I've been looking at iOS 7's new P2P networking framework, MultipeerConnectivity, and from the description, it seems to me that it uses a combination of some kind of Wi-Fi Direct technology and Bluetooth PANs.

Is the Wi-Fi Direct technology in this framework compatible with Android's Wi-Fi Direct? Can this framework actually be used for cross-platform P2P networking?

  • Judging by the vendor, No. Once could argue that my proof is rather weak, though. Sep 30 '13 at 21:56
  • @SherifelKhatib: Agreed. I'm looking for someone with access and experience with both android and iOS who can actually test it.
    – Linuxios
    Sep 30 '13 at 21:57

This is what we know:

  1. There's no BTLE/Bluetooth 4.0 advertisement visible on my Texas Instruments Bluetooth Low energy scanner.
  2. No WiFi Direct activity seen by JuJoDi.
  3. Talkkr app can connect while WiFi is off and the connection takes about 10 seconds.

My working theory: the MultiPeer uses Bluetooth Classic, based on the above.

iOS Bluetooth Classic is known to be under the Apple MFA Accessory API's tight control and lockdown, including the MFA authentication challenge-response. Apple controls the MFA encryption keys (either in software or by the accessory authentication chips). It makes it inaccessible to other platforms.

  • Huh. Expected as much. Thanks a lot Apple. I think I'm going to give you the bounty.
    – Linuxios
    Oct 6 '13 at 14:35
  • What's this MFA thing? Feb 16 '15 at 18:08
  • 2
    The guy with a Galaxy Tab just above. Dec 1 '15 at 13:50

The device is not found by either when advertising or browsing with MultipeerConnectivity. Tried on Galaxy Tab 2:

Trying wi-fi direct + multipeer connectivity

  • Thanks. I'm going to wait a little to give out the bounty though.
    – Linuxios
    Oct 2 '13 at 18:52

No, the two are not compatible.

The MultipeerConnectivity documentation you linked to explicitly states (emphasis mine):

The Multipeer Connectivity framework provides support for discovering services provided by nearby iOS devices

Although you may be able to hack together a workaround akin to the short-lived iMessage app for Android, I wouldn't recommend it.

  • I know apple says that. I mean, if you fire up an android wifi directs listener, do you see the connection? Thanks anyway.
    – Linuxios
    Oct 2 '13 at 16:02
  • I tried it, and I did not see the connection on either device. Oct 2 '13 at 17:47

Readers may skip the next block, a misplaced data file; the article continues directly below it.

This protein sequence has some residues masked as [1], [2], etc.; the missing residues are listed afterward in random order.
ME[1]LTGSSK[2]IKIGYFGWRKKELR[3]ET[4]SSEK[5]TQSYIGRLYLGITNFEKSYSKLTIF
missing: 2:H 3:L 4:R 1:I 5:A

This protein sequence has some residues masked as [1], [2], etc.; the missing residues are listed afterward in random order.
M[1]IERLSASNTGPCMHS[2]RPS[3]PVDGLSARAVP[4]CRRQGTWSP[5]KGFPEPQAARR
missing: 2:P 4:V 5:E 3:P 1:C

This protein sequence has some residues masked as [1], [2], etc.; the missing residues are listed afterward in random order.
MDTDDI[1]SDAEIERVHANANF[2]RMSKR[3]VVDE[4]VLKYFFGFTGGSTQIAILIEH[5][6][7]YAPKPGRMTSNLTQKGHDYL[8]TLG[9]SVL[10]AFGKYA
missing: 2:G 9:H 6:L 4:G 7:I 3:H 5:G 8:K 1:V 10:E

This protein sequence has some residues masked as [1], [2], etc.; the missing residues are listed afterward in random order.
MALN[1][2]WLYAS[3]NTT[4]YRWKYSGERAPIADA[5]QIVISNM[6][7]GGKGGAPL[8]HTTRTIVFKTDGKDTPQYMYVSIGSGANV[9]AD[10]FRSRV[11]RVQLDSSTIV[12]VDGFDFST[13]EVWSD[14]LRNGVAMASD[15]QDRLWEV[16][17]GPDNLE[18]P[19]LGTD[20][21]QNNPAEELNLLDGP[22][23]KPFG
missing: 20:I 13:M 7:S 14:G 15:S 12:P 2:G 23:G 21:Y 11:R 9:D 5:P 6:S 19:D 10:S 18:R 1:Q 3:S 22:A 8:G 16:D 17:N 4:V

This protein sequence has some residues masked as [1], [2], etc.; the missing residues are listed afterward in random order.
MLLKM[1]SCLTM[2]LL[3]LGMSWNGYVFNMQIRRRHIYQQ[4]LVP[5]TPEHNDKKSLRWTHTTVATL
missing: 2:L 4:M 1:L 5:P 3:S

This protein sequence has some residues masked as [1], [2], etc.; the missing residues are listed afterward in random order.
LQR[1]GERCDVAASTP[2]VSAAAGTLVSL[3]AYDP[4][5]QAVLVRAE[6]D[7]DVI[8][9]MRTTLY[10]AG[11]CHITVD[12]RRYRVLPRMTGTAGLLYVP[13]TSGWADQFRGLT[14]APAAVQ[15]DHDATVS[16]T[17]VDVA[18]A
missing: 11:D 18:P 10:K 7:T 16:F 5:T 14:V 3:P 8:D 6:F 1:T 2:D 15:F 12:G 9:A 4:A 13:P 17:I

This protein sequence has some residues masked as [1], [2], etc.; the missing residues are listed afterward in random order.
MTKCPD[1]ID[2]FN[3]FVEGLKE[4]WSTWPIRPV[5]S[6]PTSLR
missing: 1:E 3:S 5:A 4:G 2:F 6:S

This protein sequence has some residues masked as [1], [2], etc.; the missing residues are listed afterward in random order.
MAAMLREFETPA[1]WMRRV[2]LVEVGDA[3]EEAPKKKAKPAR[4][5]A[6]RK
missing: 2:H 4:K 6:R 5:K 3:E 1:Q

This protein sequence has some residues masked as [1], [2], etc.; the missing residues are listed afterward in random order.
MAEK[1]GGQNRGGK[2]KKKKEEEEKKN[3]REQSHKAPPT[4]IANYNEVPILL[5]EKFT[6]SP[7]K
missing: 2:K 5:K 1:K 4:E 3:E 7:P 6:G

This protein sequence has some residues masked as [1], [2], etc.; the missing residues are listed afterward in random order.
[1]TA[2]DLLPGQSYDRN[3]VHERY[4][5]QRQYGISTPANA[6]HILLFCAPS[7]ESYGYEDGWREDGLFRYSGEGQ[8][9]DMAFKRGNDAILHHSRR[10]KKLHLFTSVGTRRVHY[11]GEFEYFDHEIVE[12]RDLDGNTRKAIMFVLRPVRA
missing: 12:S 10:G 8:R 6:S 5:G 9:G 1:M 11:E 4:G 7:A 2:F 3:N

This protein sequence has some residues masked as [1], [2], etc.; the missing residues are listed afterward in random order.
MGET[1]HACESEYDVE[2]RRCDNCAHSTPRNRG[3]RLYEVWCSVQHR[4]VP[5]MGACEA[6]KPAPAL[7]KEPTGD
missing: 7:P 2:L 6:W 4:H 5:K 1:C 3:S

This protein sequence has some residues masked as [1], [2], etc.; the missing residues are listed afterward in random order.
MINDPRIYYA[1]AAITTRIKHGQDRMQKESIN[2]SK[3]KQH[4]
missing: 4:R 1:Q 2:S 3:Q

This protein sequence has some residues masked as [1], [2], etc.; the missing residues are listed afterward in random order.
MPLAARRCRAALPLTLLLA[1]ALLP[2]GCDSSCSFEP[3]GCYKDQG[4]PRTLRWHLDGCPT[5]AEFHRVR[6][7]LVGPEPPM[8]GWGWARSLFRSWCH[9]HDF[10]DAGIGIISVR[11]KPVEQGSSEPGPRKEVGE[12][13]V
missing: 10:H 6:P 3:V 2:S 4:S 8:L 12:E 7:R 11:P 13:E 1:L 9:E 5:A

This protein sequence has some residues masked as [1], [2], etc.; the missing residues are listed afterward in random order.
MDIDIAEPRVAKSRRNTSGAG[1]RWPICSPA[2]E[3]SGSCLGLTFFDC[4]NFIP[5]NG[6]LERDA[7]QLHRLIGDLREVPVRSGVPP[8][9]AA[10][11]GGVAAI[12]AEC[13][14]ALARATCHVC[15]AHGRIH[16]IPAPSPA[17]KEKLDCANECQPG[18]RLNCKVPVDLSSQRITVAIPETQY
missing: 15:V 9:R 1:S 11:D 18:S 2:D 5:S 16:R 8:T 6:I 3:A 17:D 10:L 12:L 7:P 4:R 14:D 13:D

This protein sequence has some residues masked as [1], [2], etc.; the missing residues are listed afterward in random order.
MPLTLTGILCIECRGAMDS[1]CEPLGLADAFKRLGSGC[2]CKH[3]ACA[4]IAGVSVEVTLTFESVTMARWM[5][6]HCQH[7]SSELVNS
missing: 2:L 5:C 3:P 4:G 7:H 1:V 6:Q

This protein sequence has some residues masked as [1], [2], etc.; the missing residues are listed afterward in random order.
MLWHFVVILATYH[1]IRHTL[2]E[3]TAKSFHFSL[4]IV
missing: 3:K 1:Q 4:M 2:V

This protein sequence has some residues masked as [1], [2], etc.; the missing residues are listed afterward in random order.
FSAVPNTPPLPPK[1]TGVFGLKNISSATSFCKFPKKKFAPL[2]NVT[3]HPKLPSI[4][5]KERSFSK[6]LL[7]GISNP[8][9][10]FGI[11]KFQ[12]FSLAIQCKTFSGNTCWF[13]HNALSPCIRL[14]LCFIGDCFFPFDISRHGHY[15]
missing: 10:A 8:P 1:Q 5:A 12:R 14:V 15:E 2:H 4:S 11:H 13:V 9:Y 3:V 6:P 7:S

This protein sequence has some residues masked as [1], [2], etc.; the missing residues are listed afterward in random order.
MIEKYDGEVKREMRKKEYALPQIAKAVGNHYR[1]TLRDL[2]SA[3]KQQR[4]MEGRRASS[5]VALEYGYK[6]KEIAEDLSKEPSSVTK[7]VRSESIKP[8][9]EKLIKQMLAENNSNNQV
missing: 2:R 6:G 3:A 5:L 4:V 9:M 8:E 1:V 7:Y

• this statement is now updated to say "Support peer-to-peer connectivity and the discovery of nearby devices" May be to encompass other devices in Apple's eco-system. Jan 17 '19 at 14:57

Based on my experimentation with iOS 7 AirDrop, it doesn't seem to be using WiFi Direct.
The transfer rates are very low indicating that it may only be legacy Adhoc WiFi (capped at 11 Mbps).
Did you ever read Apple claiming to support Wifi Direct explicitly?
Please read my blog post for details.


I am very interested in this subject as well and I came across these rather old links


AllJoyn® is a collaborative open-source software framework that makes it easy for developers to write applications that can discover nearby devices, and communicate with each other directly regardless of brands, categories, transports, and OSes without the need of the cloud Source: https://allseenalliance.org/developers/learn OpenPeer SDK

Open Peer is an open P2P signalling protocol Source: http://openpeer.org/open-peer-sdk-for-ios/ I haven't used any of these libraries but I am interested to add them to my simple game for the fun of it.

source Peer to peer android and iOS with Wifi direct (multipeer connectivity?)


Maybe a bit delayed, but technologies have evolved since so there is certainly new info around.

As iOS has yet to open up an API for WiFi Direct and Multipeer Connectivity is iOS only, I believe the best way to approach this is to use BLE, which is supported by both platforms (some better than others).

On iOS a device can act both as a BLE Central and BLE Peripheral at the same time, on Android the situation is more complex as not all devices support the BLE Peripheral state. Also the Android BLE stack is very unstable (to date).

If your use case is feature driven, I would suggest to look at Frameworks and Libraries that can achieve this for you, without you needing to build it up from scratch.

For example: p2pkit.io or google nearby

Disclaimer: I work for Uepaa, developing p2pkit.io for Android and iOS.

  • Thanks for the answer. BLE was definitely on the table, but the nearly nonexistent android stack was posing a problem. Either way, the whole project took a different turn in the end.
    – Linuxios
    Apr 5 '16 at 15:15

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